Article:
In Edwards’s greatest sermon, “A Divine and Supernatural Light,” he depicts the beauty of the redemptive love of Christ as a light flowing from the center of reality. Since that light reveals the beauty of a loving person, it can be truly known only affectively. Someone might have just a rational knowledge about that love but not truly sense it. Edwards uses the analogy of our human loves. “There is a difference between believing that a person is beautiful, and having a sense of his beauty. The former may be obtained by hearsay, but the latter only by seeing the countenance” (Works, 17:414).
What about the theological insights of Jonathan Edwards (1703–1758) makes them so exhilarating for many who discover them today?
As a Reformed Christian who has long benefited from Edwards’s insights, I have been fascinated by that question. Sixty years ago, when I was a student, Edwards was respected in Reformed circles, but not often celebrated. Within thirty years, however, he had been rediscovered and had become widely revered as the one American theologian who might be mentioned in the same breath with Augustine and Calvin. So, in my studies of Edwards, I have kept asking which of his insights are most valuable for shaping Christian sensibilities today.
How does Edwards speak to us now in the twenty-first century?
Two Worlds Collide
As a historian of American religion and culture, I have been especially interested in how Edwards’s own cultural context helps us understand his continuing relevance. Especially important for that understanding is that Edwards lived at a dramatic turning point in Western culture.
As a precocious teenager, Jonathan struggled passionately with how to reconcile two very attractive worlds. The son of a strict and impressive New England Reformed pastor, he was heir to what had become one of the most formidable intellectual-spiritual traditions of the time. Yet he also was fascinated by the exciting new outlooks arising from the scientific revolution shaped by Isaac Newton, the philosophical insights of John Locke, and what we know as the Enlightenment. We might think of his close New England contemporary Benjamin Franklin, who also was confronted with these two worlds and embraced the Enlightenment.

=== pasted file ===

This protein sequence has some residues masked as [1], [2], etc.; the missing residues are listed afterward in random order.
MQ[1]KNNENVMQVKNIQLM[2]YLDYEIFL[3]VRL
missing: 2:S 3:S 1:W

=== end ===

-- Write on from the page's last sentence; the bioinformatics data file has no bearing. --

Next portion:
Edwards recounted that, as a teenager wrestling with these two outlooks, he was full of objections to the “sovereignty of God,” which he thought was a “horrible” doctrine. But then, in a way he could not quite explain, he came to embrace that teaching as “a delightful conviction.” He then goes on to speak of his experiences of an “inward, sweet delight in God and divine things” (Works of Jonathan Edwards, 16:792).
In brief, I think the best explanation for this paradigm shift is that Edwards’s early view of God’s sovereignty was too small. He came to see that if God’s sovereignty is understood properly, it extends to the very essence of all reality. And not only that, but it means that the universe is essentially personal. God’s sovereignty, in biblical terms, is an expression of the language of God. “The heavens declare the glory of God” (Psalm 19:1).
God’s language is not identical with God, but it is nonetheless an intimately personal expression. And that language is the language of love. God created the universe and sustains it every microsecond ultimately in order to communicate love to creatures capable of love. And the supreme expression of that love is the sacrificial love of Christ for the undeserving.
Our Impersonal Age
Edwards’s view of the universe as essentially personal offers a view of reality opposite from the direction his enlightened contemporaries — and eventually the whole modern world — were moving.
For Isaac Newton, the physical universe could be understood as interacting impersonal mechanisms. One could add the God of Christianity to this outlook (as Newton himself did), or a vague Providence (as Franklin did), but practically speaking, most things could be understood as the operations of impersonal forces.